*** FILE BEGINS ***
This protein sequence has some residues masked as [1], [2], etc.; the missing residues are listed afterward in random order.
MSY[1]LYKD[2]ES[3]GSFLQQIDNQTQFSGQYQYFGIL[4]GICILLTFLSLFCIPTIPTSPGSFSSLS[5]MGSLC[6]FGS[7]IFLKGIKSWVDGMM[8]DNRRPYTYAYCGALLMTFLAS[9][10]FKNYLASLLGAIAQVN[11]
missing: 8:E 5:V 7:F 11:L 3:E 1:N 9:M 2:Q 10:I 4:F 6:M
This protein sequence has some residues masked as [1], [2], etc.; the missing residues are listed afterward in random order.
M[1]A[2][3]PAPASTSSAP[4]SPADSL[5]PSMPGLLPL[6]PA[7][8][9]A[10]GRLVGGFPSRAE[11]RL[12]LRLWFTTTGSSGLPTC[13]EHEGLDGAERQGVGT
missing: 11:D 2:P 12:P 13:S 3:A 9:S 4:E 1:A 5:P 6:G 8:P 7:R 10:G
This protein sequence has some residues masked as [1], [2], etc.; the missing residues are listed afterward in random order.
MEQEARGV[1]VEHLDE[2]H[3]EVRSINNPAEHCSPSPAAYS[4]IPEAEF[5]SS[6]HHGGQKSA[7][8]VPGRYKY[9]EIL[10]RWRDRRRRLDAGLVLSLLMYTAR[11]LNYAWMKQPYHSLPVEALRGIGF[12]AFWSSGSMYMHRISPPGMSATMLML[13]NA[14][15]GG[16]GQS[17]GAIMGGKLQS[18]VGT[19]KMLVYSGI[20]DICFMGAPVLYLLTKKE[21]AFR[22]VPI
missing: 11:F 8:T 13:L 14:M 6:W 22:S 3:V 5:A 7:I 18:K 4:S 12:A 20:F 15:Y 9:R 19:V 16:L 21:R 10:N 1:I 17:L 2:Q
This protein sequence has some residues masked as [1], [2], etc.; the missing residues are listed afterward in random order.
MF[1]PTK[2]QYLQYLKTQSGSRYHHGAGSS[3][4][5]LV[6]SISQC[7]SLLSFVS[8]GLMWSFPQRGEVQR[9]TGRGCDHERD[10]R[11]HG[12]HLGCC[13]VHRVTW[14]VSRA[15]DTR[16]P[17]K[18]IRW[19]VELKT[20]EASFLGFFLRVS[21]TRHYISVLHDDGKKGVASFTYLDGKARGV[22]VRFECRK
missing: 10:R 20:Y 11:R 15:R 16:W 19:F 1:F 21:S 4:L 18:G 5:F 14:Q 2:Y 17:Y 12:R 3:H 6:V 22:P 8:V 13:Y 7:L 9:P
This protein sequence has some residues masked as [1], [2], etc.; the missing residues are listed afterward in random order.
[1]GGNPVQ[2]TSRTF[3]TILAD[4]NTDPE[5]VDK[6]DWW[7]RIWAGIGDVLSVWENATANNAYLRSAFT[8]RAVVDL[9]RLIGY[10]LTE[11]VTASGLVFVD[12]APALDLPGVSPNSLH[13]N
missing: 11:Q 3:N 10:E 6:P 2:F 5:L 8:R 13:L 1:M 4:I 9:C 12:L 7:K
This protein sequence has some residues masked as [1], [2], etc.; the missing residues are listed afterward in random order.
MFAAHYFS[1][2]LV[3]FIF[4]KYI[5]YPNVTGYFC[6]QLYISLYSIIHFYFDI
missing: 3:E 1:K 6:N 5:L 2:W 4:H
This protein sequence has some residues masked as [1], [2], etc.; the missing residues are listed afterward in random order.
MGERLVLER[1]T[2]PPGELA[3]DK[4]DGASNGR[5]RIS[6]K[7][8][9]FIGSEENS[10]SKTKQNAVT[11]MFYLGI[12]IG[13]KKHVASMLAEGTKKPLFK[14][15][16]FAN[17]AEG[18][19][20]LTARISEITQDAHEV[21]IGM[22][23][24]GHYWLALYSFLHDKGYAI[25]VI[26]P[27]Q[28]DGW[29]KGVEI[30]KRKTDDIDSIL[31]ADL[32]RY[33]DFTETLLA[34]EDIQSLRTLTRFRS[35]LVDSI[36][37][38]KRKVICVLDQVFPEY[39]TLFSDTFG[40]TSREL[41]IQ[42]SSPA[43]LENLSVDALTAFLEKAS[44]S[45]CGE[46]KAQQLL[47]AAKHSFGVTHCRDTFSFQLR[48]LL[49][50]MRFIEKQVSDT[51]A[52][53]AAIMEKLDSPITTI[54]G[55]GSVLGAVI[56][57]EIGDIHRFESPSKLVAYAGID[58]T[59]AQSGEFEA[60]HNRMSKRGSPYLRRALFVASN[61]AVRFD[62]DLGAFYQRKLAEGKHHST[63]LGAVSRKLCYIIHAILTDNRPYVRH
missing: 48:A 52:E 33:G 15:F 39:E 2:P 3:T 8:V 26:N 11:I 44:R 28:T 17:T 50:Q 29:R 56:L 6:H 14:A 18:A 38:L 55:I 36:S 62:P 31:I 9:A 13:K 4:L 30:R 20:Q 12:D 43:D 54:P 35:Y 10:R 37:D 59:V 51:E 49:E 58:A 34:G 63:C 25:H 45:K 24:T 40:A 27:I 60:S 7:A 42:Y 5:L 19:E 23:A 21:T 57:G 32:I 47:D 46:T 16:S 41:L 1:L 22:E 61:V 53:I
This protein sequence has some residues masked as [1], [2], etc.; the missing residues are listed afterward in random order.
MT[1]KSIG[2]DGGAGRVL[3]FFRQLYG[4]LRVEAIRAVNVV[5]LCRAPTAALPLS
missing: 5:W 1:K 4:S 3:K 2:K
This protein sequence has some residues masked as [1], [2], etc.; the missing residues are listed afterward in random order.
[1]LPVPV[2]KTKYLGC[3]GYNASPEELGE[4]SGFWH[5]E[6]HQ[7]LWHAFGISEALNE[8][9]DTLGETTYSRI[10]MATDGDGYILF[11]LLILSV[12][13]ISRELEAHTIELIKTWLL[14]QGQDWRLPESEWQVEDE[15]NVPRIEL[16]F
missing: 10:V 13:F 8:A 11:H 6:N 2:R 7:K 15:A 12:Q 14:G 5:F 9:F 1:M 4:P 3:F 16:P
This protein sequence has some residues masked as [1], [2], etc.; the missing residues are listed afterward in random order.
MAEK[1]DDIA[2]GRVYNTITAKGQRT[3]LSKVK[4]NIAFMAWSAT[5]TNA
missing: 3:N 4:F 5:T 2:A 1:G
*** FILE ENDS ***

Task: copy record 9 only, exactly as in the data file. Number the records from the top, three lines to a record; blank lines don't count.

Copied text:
This protein sequence has some residues masked as [1], [2], etc.; the missing residues are listed afterward in random order.
[1]LPVPV[2]KTKYLGC[3]GYNASPEELGE[4]SGFWH[5]E[6]HQ[7]LWHAFGISEALNE[8][9]DTLGETTYSRI[10]MATDGDGYILF[11]LLILSV[12][13]ISRELEAHTIELIKTWLL[14]QGQDWRLPESEWQVEDE[15]NVPRIEL[16]F
missing: 10:V 13:F 8:A 11:H 6:N 2:R 7:K 15:A 12:Q 14:G 5:F 9:F 1:M 4:P 3:F 16:P